The JOBS Act: The Curious Incident of the SEC's Proposed Rules to Lift the Ban on General Solicitation (in the Night-Time)

William Carleton, Contributing Editor, VCExperts

4 minutes to read

The rules proposed recently by the SEC are quietly astonishing.

Going into last week, one big concern had been whether a new, invasive regime of verification might chill angel investing, which would have been especially hard to bear when issuers chose not avail themselves of the new permissiveness. But last week's release goes out of the SEC's way to be reassuring about preservation of (to borrow Joe Bartlett's phrase) the "quiet" 506:

"While we are proposing Rule 506(c) to allow for Rule 506 offerings that use general solicitation, we are preserving, under existing Rule 506(b), the existing ability of issuers to conduct Rule 506 offerings without the use of general solicitation. We recognize that offerings under existing Rule 506 represent an important source of capital for issuers of all sizes and believe that the continued availability of existing Rule 506 will be important for those issuers that either do not wish to engage in general solicitation in their Rule 506 offerings (and become subject to the new requirement to take reasonable steps to verify the accredited investor status of purchasers) or wish to sell privately to non-accredited investors who meet Rule 506(b)’s sophistication requirements. Retaining the safe harbor under existing Rule 506 may also be beneficial to investors with whom an issuer has a pre-existing substantive relationship. In this regard, we do not believe that Section 201(a) requires the Commission to modify Rule 506 to impose any new requirements on offers and sales of securities that do not involve general solicitation. Therefore, the amendments to Rule 506 we are proposing today would not amend or modify the requirements relating to existing Rule 506."

This is a good thing and should make it easier for the startup ecosystem to transition, over time, to something other than the paradigms that are normative today.

Curiously, however, the release does not go on to propose a prescriptive set of verification methods for the fork of 506 involving general solicitation or general advertising.

The guts of the SEC's proposed, new, "noisy" 506(c) read as follows: "The issuer shall take reasonable steps to verify that purchasers of securities sold in any offering under this Section 203.506(c) are accredited investors."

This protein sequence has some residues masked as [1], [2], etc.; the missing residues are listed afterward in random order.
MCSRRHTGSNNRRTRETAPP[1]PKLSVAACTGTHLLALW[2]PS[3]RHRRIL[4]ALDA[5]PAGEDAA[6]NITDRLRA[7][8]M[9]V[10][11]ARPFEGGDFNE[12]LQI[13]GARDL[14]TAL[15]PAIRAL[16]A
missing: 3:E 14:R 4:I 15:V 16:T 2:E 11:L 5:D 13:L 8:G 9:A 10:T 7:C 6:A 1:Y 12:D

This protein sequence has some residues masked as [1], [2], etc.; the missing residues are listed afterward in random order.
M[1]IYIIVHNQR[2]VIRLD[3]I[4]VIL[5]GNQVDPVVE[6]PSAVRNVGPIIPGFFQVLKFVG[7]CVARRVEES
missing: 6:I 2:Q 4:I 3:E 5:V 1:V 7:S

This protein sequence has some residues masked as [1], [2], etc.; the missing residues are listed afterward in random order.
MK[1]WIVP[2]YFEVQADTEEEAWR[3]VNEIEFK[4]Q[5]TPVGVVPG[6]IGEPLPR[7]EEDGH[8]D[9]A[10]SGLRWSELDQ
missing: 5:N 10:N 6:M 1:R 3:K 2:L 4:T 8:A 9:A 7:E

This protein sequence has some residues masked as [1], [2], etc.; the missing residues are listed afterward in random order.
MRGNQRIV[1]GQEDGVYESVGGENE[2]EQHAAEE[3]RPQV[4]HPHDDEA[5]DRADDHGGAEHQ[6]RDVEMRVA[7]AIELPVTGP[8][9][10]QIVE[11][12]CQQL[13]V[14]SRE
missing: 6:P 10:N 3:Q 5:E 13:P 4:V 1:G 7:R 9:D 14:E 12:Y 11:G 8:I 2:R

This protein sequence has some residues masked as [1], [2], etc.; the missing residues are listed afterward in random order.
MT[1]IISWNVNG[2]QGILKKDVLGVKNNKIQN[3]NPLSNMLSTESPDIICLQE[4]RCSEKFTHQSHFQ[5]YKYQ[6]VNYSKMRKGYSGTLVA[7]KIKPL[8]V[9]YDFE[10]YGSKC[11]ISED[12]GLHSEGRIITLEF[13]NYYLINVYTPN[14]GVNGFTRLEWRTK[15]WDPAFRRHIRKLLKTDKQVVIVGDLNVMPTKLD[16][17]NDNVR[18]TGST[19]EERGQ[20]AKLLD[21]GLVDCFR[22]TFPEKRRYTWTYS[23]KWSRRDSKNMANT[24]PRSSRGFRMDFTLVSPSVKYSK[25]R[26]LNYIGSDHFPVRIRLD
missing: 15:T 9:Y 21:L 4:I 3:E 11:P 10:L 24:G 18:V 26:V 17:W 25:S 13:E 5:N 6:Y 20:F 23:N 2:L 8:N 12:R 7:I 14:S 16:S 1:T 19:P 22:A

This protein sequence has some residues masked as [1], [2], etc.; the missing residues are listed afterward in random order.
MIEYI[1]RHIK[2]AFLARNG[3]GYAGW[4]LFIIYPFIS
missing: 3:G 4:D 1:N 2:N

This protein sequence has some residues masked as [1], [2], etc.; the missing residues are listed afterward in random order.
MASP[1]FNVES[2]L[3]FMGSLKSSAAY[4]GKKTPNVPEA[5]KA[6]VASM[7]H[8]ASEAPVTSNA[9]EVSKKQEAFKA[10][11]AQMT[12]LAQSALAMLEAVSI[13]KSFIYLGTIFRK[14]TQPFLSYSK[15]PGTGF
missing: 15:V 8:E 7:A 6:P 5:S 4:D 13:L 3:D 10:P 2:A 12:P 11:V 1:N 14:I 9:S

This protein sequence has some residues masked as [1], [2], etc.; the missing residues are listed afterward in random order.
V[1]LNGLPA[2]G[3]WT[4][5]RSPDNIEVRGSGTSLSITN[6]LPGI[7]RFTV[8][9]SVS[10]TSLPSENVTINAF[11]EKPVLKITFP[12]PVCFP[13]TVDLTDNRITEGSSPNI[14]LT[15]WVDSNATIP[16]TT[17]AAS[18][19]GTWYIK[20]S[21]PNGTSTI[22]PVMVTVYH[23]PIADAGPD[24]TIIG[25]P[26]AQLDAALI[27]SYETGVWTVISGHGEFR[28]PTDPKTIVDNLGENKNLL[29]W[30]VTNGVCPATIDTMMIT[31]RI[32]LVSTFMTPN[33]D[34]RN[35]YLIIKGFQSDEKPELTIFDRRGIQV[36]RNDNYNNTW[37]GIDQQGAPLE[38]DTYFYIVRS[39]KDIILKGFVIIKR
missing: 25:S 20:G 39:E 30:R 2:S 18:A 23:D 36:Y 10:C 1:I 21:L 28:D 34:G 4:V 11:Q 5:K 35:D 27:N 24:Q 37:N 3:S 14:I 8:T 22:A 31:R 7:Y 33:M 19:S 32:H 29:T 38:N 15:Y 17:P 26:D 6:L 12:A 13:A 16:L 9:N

What are "reasonable steps?" The release says that the answer to that question will be "based on the particular facts and circumstances of each transaction."

The release does discuss a variety of verification strategies proposed in public comment letters to date, including the idea - advocated by the ACA, SecondMarket, and others - that a proposed investment over a certain size should be indicative, in and of itself, that the investor likely has the net worth to be accredited. Third party verification is also discussed, though the release declines to say that such third parties must be broker dealers or must satisfy any criteria.

And the release has implicit warnings, too. I'd still like to see answers to the questions I put to FundersClub in GeekWire recently, but the discussion below, from the release, raises yet more:

"An issuer that solicits new investors through a website accessible to the general public or through a widely disseminated email or social media solicitation would likely be obligated to take greater measures to verify accredited investor status than an issuer that solicits new investors from a database of pre-screened accredited investors created and maintained by a reasonably reliable third party, such as a registered broker-dealer. In the case of the former, we do not believe that an issuer would have taken reasonable steps to verify accredited investor status if it required only that a person check a box in a questionnaire or sign a form, absent other information about the purchaser indicating accredited investor status. In the case of the latter, we believe an issuer would be entitled to rely on a third party that has verified a person’s status as an accredited investor, provided that the issuer has a reasonable basis to rely on such third-party verification."

Many lawyers, I suspect, will feel that the lack of clearer guidance on verification methods will make the "noisy" 506(c) less usable. But I think many entrepreneurs are going to use the new rule.

I will say the release is curious in this regard: when you consider how important it seemed to the Commission to nail down how to calculate the exclusion of the principal residence from the accredited investor net worth test - even to the point of overriding state law about mortgage deficiencies - it's odd to see it being so hands off on something so much more fundamental to private financing.

William Carleton

Bill is a member of McNaul Ebel Nawrot & Helgren PLLC, a Seattle law firm. He blogs every day at